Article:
Listen to Word of the day by JillNYC76 #np on #SoundCloud
Even though it’s yesterday’s word, I thought it was a good one! Just click on réchauffé above and the word of the day will play for you! Or, you can read it below:
réchauffé • \ray-shoh-FAY\ • noun
1 : something presented in a new form without change of substance : rehash 2 : a warmed-over dish of food
The day after the holiday, it was traditional to serveréchauffés and snacks rather than cook a full meal.
“[It] is a réchauffé, … lifted and stitched from ‘The Gastronomical Me’ and other books.” — Victoria Glendinning, New York Times Book Review, June 9, 1991
Did you know?
We borrowed réchauffé in the early 19th century from the French; it is the past participle of their verb réchauffer, which means “to reheat.” Nineteenth-century French speakers were using it figuratively to designate something that was already old hat—you might say, “warmed over.” English speakers adopted that same meaning, which is still our most common. But within decades someone had apparently decided that leftovers would seem more appealing with a French name. The notion caught on. A recipe for “Réchauffé of Beef a la Jardiniere,” for example, instructs the cook to reheat “yesterday’s piece of meat” in a little water with some tomatoes added, and serve it on a platter with peas and carrots and potatoes. Réchauffé shares its root with another English word, chafing dish, the name of a receptacle for keeping food warm at the table.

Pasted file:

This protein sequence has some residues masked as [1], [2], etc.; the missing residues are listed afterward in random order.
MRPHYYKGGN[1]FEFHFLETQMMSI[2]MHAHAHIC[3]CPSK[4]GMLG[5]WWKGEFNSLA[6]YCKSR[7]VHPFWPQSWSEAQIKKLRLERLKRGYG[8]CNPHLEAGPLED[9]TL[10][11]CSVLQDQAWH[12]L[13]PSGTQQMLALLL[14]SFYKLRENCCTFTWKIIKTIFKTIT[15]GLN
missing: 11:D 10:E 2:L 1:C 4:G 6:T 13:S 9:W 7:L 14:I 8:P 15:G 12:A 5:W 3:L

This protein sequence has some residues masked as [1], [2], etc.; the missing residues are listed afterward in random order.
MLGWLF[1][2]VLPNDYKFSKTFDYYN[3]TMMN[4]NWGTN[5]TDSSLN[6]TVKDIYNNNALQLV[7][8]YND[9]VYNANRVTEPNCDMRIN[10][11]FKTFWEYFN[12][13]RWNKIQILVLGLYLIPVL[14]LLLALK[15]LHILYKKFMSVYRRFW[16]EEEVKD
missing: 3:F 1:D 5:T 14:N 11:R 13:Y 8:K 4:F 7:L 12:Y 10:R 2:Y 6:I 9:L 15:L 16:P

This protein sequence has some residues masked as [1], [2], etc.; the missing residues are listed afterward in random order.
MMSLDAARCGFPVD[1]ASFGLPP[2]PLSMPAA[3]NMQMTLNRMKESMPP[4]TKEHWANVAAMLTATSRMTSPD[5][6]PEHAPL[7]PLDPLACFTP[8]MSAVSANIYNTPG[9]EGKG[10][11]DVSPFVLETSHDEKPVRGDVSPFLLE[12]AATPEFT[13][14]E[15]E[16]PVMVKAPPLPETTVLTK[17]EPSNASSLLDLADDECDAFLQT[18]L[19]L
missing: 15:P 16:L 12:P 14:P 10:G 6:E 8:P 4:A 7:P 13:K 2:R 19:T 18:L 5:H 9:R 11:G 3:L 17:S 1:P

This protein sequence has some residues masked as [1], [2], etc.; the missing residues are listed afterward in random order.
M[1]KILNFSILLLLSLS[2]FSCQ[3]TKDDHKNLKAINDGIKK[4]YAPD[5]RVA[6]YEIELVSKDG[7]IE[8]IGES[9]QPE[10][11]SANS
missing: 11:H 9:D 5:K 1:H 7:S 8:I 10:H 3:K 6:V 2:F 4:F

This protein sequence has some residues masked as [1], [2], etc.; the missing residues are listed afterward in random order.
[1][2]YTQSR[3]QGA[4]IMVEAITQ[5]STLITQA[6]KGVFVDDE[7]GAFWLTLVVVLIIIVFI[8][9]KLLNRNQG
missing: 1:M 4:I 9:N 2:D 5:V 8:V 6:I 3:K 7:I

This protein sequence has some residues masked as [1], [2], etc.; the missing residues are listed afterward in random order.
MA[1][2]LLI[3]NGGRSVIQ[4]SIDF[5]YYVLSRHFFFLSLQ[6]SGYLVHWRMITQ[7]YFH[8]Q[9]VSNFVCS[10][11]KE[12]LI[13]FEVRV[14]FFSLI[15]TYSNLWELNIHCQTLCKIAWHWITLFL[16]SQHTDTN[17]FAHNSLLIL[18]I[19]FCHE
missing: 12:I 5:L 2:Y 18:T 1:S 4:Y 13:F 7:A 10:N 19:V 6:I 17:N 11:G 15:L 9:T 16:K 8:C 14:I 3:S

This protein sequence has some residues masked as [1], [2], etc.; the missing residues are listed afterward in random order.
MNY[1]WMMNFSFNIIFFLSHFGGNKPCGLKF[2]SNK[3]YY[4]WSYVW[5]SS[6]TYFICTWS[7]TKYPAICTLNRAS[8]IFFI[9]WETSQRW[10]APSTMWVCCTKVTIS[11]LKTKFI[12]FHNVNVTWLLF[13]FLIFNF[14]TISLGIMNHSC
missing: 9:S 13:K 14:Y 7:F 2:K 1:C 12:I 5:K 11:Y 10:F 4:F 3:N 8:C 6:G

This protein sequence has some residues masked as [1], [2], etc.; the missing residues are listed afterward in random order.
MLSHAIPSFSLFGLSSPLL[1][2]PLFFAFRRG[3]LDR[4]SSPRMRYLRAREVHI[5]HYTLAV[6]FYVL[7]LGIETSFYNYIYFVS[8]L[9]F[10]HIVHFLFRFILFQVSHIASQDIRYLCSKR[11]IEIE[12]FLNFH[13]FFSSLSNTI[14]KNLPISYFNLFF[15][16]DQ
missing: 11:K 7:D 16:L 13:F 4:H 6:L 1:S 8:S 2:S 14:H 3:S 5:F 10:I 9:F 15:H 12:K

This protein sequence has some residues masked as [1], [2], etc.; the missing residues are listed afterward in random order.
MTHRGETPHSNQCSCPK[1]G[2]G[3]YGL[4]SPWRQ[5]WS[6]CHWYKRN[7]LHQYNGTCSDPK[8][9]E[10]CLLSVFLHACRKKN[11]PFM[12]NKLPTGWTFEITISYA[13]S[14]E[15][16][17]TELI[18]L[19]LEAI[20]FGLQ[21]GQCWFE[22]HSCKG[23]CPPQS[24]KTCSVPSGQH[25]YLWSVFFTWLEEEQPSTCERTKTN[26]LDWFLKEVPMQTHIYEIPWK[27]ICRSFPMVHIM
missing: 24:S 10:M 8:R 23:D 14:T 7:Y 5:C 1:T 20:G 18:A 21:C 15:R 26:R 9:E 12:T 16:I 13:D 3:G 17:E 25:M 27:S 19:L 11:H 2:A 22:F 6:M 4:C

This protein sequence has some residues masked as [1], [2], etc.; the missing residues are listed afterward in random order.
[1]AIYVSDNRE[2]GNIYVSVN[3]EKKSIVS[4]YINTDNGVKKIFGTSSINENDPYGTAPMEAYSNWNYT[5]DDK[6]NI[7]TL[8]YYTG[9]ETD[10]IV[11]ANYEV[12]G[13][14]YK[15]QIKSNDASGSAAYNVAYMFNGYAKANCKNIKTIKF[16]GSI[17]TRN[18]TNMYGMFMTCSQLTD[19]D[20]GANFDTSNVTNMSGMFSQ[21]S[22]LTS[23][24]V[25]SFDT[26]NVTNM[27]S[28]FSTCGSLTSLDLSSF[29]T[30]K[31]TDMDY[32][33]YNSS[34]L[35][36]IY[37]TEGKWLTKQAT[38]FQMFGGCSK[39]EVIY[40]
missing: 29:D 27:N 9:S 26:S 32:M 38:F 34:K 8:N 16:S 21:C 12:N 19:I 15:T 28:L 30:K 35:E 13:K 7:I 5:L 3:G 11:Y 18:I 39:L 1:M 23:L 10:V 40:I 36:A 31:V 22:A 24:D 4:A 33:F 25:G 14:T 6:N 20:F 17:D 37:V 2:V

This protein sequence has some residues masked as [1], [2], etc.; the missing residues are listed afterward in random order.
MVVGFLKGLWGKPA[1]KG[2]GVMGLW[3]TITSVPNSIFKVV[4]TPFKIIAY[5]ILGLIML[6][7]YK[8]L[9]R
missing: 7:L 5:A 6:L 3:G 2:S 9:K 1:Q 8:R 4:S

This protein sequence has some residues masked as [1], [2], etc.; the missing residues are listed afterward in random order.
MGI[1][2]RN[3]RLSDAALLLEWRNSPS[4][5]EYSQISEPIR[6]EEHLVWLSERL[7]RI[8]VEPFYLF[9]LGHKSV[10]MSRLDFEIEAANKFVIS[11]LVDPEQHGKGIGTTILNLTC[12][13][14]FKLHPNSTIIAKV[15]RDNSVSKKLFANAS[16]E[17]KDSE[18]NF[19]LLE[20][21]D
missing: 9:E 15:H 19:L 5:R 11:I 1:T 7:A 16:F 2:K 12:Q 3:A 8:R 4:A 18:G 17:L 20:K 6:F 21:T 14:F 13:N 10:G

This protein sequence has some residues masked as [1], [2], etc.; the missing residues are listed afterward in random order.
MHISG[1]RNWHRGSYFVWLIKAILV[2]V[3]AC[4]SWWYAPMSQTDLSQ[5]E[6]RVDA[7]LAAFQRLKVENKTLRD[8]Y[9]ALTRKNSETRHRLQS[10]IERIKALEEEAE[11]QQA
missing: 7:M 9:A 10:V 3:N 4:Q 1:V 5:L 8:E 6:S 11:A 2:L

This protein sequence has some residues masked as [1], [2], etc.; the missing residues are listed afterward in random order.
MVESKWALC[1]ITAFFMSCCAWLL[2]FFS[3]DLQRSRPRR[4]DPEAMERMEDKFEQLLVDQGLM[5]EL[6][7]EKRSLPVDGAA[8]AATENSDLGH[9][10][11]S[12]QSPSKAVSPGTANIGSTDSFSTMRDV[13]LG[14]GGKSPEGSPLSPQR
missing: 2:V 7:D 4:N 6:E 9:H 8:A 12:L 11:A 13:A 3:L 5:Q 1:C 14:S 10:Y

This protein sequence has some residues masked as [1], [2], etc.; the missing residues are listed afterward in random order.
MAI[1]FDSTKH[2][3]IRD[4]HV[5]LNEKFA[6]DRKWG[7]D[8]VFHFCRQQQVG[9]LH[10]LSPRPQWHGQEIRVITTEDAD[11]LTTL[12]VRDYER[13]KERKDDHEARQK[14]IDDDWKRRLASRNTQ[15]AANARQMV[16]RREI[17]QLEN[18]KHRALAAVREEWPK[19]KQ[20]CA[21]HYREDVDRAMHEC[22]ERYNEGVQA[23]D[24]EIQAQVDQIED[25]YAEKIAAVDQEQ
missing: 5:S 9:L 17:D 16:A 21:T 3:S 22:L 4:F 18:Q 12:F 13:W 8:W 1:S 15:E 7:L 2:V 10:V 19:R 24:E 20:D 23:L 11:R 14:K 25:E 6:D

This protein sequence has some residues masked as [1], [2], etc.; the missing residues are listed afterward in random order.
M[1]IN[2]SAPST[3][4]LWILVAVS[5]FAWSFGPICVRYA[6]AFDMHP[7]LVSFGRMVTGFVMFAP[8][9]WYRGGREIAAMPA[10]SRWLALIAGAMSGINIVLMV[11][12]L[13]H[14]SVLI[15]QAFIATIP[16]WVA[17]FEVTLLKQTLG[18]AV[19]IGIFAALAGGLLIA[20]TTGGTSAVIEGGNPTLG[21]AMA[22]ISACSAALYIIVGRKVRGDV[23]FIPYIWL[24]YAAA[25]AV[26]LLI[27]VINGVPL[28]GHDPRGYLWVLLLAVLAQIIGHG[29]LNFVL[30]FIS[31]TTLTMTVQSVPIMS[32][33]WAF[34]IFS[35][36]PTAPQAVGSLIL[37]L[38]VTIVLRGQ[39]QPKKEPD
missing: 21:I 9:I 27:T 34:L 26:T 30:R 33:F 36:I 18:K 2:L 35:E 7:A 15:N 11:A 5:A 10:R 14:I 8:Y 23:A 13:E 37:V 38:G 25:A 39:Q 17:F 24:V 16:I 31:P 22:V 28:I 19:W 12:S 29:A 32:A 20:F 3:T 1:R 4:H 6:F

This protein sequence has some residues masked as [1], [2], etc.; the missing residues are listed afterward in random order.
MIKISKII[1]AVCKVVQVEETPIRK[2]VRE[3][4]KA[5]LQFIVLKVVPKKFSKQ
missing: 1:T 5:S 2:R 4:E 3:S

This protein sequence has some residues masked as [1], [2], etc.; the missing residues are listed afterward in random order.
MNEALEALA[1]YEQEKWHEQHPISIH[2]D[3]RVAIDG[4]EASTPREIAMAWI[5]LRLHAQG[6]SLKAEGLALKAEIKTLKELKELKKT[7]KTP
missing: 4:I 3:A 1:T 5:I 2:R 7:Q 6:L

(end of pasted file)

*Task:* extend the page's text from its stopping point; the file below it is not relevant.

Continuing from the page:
Please let me know if you like the SoundCloud clip I was able to share it through or if you think the clip is unnecessary.
Thanks and Make it a great day! 🙂